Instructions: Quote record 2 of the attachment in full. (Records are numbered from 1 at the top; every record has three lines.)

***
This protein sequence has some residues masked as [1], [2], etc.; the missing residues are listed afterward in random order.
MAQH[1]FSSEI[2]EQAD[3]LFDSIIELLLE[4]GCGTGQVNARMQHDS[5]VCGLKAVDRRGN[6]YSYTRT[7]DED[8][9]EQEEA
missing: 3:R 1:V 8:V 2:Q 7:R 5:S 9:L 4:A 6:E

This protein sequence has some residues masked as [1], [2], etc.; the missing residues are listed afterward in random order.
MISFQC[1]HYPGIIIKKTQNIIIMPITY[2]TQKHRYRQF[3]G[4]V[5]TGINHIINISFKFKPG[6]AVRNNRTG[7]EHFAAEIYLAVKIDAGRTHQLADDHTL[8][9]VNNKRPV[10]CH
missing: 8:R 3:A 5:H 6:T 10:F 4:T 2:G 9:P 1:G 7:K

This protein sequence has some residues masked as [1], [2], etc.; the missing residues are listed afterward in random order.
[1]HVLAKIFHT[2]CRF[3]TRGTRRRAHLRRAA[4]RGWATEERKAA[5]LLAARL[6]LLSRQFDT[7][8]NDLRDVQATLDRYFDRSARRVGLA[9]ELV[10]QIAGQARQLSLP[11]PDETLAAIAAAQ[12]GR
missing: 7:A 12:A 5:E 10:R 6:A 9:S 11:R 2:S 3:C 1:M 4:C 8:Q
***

This protein sequence has some residues masked as [1], [2], etc.; the missing residues are listed afterward in random order.
MISFQC[1]HYPGIIIKKTQNIIIMPITY[2]TQKHRYRQF[3]G[4]V[5]TGINHIINISFKFKPG[6]AVRNNRTG[7]EHFAAEIYLAVKIDAGRTHQLADDHTL[8][9]VNNKRPV[10]CH
missing: 8:R 3:A 5:H 6:T 10:F 4:T 2:G 9:P 1:G 7:K